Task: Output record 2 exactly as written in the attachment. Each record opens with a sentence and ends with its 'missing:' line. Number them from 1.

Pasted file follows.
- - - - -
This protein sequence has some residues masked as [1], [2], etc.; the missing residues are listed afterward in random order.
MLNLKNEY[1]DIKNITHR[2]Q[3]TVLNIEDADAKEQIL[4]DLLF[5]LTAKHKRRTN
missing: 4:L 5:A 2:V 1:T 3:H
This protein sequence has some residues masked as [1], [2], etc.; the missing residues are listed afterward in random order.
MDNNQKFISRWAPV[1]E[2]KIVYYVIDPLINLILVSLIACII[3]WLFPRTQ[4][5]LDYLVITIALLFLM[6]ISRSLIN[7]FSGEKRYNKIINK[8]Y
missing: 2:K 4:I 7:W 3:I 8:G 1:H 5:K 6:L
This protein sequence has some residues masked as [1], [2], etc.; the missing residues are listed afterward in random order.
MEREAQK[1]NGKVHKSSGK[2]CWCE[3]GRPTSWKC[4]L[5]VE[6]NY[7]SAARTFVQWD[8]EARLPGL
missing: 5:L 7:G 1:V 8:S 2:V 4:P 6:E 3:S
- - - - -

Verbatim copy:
This protein sequence has some residues masked as [1], [2], etc.; the missing residues are listed afterward in random order.
MDNNQKFISRWAPV[1]E[2]KIVYYVIDPLINLILVSLIACII[3]WLFPRTQ[4][5]LDYLVITIALLFLM[6]ISRSLIN[7]FSGEKRYNKIINK[8]Y
missing: 2:K 4:I 7:W 3:I 8:G 1:H 5:K 6:L